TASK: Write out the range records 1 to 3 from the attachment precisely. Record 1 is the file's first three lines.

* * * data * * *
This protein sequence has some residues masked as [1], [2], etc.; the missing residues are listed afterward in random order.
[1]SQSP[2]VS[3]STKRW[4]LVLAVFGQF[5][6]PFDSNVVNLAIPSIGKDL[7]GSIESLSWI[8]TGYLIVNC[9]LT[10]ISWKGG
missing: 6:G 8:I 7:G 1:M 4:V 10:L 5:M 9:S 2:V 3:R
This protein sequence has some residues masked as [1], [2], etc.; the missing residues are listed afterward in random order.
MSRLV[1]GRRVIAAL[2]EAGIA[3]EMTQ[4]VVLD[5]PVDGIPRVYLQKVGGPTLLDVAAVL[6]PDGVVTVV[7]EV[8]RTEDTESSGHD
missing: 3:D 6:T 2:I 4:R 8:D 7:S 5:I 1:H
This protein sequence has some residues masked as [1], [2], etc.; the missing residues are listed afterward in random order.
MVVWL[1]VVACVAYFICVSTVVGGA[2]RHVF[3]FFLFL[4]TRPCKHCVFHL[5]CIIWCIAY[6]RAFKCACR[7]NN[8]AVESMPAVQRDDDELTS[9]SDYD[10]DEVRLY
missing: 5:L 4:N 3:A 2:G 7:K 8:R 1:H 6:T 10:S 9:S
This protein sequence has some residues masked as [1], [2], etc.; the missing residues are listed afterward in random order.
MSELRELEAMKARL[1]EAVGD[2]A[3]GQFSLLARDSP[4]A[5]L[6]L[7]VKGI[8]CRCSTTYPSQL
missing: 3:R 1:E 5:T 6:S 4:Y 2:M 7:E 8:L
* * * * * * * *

This protein sequence has some residues masked as [1], [2], etc.; the missing residues are listed afterward in random order.
[1]SQSP[2]VS[3]STKRW[4]LVLAVFGQF[5][6]PFDSNVVNLAIPSIGKDL[7]GSIESLSWI[8]TGYLIVNC[9]LT[10]ISWKGG
missing: 6:G 8:I 7:G 1:M 4:V 10:L 5:M 9:S 2:V 3:R
This protein sequence has some residues masked as [1], [2], etc.; the missing residues are listed afterward in random order.
MSRLV[1]GRRVIAAL[2]EAGIA[3]EMTQ[4]VVLD[5]PVDGIPRVYLQKVGGPTLLDVAAVL[6]PDGVVTVV[7]EV[8]RTEDTESSGHD
missing: 3:D 6:T 2:I 4:R 8:D 7:S 5:I 1:H
This protein sequence has some residues masked as [1], [2], etc.; the missing residues are listed afterward in random order.
MVVWL[1]VVACVAYFICVSTVVGGA[2]RHVF[3]FFLFL[4]TRPCKHCVFHL[5]CIIWCIAY[6]RAFKCACR[7]NN[8]AVESMPAVQRDDDELTS[9]SDYD[10]DEVRLY
missing: 5:L 4:N 3:A 2:G 7:K 8:R 1:H 6:T 10:S 9:S